While no doubt the historic rifts between our two great countries had indeed been closed once and for all through the simple manufacture of die-struck metal enamelled trinkets by the good burghers of Kunshan in Jiangsu Province, the act of wearing one made me rather uncomfortable, for the displaying of any nationalistic symbol as an element of male couture has deeply unhealthy connotations for me.

Living in the US in the aftermath of 9/11, the lapel pin was one of the most obvious forms of the "my-country-right-or-wrong" mentality that infected the nation, stifled dissent and ultimately midwifed the birth of our current era of unlimited surveillance, detention, torture and assassination (the other being the star-spangled onesie and cowboy hat wearing gentleman who used to stand on the back of his pick-up truck in downtown New Haven, Connecticut on a Saturday morning frenetically waving Old Glory as the melodic bars of God Bless The USA blared from his overclocked speakers, a one-man Pro-War rally whose approach to debate was to crank his flag-waving up to eleven with a missionary zeal not seen since Unkie Dave discovered Ben and Jerry's Oatmeal Cookie Chunk and wrote his Second Letter to the Coeliacs, but I digress...), the visible symbol that proclaimed to all and sundry that you were a proud member of the "Homeland" club and would happily waterboard anyone who dared to dispute your god-given right to their oil. I mean Freedom.

When Barack Obama first ran for President, he initially rejected the Hawkish overtones of the pin and chose to wear his patriotism on the inside (presumably through novelty underwear). This stance, however, lasted almost as long as his pledge to close Guantanamo, and now no image of the President in a dark sombre suit is complete without a sparkly pin to remind everyone which country he is Commander-in-Chief of (because presumably folks forget, possibly because of video games and the internets).

Seeing this overbearing token of militant nationalism imported in to our own domestic landscape which, let's face it, isn't short of its own overbearing tokens of militant nationalism, was not something that I was especially happy to see. I am uncomfortable with any of the trappings of nationalism, from the singing of anthems at sporting events to the hollow urgings of politicians to forgive their incompetence, hold silent on any criticisms and to "put on the Green jerseys" in the spirit of a false national solidarity.

As Samuel Johnson said (though sadly probably not entirely what he meant) appeals to patriotism are the last refuge of a scoundrel and, like our good friend and his interpretative colour guard in New Haven, it would seem that those who wave the fleg the hardest are usually those with the narrowest definition of who gets to stand under it.

Luckily for them then that they don't have to save any room for me.

Still, my discomfort didn't stop me from accepting An Cúpan or two in the harp-emblazoned State china, the good stuff the mammy only brings out for special visitors or at funerals and normally keeps locked away behind glass in the display cabinet we were all told not to play near as children.

One should never let one's proletarian internationalism get in the way of a good cup of tae.

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31 March 2014

Under the new made clouds and happy as the heart was long

On a clear day you can see forever. On a cloudy day you can still see pretty far, which is nice.
Primrose Hill, London, 30th March, 2014
Sunday afternoon. London. 19C. Went for a walk up through Regent's Park and on up Primrose Hill. From the top of the hill you have possibly the best view in London, the whole of the City spread out before you. The BT Tower. The London Eye. The Gherkin. The Shard. The hill, like the park below it, was packed with people. Families, friends, children and couples, all out enjoying the best day of the year so far.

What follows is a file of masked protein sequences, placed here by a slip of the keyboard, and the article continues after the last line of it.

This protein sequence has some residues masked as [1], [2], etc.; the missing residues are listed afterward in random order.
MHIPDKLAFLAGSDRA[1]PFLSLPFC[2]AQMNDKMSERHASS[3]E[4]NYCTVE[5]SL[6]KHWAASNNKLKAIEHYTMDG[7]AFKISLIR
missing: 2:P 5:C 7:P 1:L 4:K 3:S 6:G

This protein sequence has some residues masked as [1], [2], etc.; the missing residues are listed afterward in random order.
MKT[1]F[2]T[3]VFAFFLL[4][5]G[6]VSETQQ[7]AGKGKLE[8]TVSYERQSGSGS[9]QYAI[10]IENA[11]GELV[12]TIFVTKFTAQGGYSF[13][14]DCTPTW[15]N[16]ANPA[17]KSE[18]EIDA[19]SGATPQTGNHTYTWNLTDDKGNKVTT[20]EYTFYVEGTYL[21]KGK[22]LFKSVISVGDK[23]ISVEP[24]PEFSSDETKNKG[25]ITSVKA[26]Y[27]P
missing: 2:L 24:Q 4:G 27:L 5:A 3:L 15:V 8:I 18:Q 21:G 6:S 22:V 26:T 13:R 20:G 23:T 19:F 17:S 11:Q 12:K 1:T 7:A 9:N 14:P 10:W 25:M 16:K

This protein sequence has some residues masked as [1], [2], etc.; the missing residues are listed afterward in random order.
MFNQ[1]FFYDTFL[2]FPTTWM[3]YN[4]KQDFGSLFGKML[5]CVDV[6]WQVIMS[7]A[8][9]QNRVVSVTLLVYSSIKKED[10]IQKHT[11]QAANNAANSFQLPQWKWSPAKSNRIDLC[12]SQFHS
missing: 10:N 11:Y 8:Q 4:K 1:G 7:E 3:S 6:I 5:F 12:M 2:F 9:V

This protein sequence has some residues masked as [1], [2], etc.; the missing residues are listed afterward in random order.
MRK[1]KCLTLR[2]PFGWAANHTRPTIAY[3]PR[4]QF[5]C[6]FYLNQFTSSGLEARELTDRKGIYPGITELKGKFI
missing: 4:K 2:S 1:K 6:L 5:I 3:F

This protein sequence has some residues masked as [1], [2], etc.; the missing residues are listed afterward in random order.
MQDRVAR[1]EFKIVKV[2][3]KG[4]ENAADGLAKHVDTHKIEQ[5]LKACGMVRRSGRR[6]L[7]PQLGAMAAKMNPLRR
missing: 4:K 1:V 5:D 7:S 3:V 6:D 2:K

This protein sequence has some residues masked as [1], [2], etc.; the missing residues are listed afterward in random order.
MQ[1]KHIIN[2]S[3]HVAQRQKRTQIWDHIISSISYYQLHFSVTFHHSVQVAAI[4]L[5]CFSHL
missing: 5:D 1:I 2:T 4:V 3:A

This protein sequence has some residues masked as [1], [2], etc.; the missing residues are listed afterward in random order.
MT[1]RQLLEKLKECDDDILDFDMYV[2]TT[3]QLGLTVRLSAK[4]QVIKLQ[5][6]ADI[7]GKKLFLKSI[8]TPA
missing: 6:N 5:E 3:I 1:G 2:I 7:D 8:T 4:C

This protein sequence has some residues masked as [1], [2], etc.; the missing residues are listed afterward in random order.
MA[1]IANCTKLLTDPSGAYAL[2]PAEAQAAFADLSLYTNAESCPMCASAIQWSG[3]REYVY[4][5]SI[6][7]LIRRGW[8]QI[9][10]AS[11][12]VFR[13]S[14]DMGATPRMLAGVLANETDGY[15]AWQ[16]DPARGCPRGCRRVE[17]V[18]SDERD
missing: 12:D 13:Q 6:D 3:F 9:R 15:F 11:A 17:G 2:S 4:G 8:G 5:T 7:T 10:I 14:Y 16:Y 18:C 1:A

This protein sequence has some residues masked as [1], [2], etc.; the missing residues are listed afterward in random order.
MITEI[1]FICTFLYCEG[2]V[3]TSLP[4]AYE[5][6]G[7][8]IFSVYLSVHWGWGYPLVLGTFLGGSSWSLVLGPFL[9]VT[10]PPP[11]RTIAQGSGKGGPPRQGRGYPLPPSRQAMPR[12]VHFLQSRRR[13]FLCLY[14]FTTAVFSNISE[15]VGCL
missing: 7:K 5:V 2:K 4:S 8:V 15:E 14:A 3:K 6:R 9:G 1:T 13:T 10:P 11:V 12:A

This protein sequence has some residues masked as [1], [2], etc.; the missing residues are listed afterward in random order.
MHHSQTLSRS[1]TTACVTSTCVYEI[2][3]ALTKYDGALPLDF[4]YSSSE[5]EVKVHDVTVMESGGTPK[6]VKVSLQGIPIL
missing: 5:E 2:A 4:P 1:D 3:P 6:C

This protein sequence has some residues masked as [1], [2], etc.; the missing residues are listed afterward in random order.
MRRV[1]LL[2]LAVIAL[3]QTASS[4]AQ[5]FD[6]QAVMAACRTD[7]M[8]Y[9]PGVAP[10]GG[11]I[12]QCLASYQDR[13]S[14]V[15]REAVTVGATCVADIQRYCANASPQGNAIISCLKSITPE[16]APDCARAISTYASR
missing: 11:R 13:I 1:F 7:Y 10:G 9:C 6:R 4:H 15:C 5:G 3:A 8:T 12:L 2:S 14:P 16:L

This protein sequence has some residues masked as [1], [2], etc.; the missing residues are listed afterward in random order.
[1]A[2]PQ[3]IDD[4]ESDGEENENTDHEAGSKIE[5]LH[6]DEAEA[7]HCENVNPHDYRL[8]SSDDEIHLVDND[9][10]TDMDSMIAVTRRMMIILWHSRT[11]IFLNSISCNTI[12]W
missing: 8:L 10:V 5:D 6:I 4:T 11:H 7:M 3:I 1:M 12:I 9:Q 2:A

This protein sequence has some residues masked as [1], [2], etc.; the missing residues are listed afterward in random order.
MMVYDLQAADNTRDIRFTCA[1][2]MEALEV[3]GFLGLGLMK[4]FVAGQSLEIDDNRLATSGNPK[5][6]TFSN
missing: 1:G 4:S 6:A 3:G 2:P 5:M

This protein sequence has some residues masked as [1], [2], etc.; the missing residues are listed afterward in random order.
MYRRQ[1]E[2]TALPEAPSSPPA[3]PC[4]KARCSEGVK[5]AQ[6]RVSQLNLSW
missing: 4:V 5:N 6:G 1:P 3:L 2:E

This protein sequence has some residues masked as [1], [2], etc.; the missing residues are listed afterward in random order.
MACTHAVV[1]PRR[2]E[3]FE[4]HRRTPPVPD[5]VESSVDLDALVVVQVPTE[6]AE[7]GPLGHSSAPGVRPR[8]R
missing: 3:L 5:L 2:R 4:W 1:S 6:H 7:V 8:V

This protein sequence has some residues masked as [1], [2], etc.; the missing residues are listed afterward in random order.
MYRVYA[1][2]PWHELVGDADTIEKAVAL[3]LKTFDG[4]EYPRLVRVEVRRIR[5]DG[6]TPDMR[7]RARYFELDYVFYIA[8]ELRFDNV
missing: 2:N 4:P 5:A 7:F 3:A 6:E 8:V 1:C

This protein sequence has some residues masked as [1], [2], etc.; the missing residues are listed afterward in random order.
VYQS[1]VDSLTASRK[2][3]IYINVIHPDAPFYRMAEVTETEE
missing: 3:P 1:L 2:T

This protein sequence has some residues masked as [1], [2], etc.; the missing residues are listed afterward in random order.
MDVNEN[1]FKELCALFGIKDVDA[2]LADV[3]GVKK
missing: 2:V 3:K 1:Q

Sunday night. Dublin. Considerably colder. At around 11pm a car bomb exploded in my neighbourhood. Outside the Meath Hospital, a man attached a pipebomb to a SUV, and it detonated prematurely. He fled the scene, bleeding and badly injured, and managed to flag down a taxi outside a nearby pub. A number of houses were badly damaged, houses in which people were bedding down, their week over and another one about to begin.

In the year so far, the Army bomb disposal team have been called out 34 times, dealing with 15 "viable devices", almost all related to gang-wars between the rump IRA and other drug gangs.

For almost two months now, the country has been rocked by a series of revelations concerning An Garda Siochana. What began with allegations of police collusion with criminal gangs and the bugging of the Garda Ombudsman by "rogue elements" within the Gardai culminated in the resignation of the Garda Commissioner over his labelling of whistleblowers as "disgusting". Less than twenty-four hours later came the revelation that many police stations had been routinely recording all phone calls in to and out of the station, including confidential calls between prisoners and their solicitors, an illegal practice carried out for many years and only ended in the last few months, a practice that it would appear senior members of the Gardai and Justice department were well aware of, a practice that threatens to overturn an untold number of criminal cases.

This is Ireland in the 21st Century. A country where car bombs are used with impunity by criminal gangs. A country where those gangs are actively supported by the very police whose duty it is to protect the citizenry from them. A country where those who shine a light in these dark places are condemned by the Government for daring to stand up and do so. A country where the rights of the innocent are trampled by the organs of the State and in the ensuing chaos the guilty will walk free. A country so mired in the sickening molasses of corruption that even those untouched by it will fight tooth and nail to prevent any investigation of it lest one single moment of truth brings the whole fetid pile of rotting filth collapsing down and suffocating us all with the weight of our national misdeeds.

Sunday afternoon. London. 19C on Primrose Hill. I sit on the grass as the children run with arms flailing wildly down the hill. Folks throw a frisbee back and forth as a dog leaps up to try and snatch it from the air. A dozen languages chatter unknown around me, but the sound of laughter is universal.

I'm three hundred miles from Dublin and right now that feels just about right.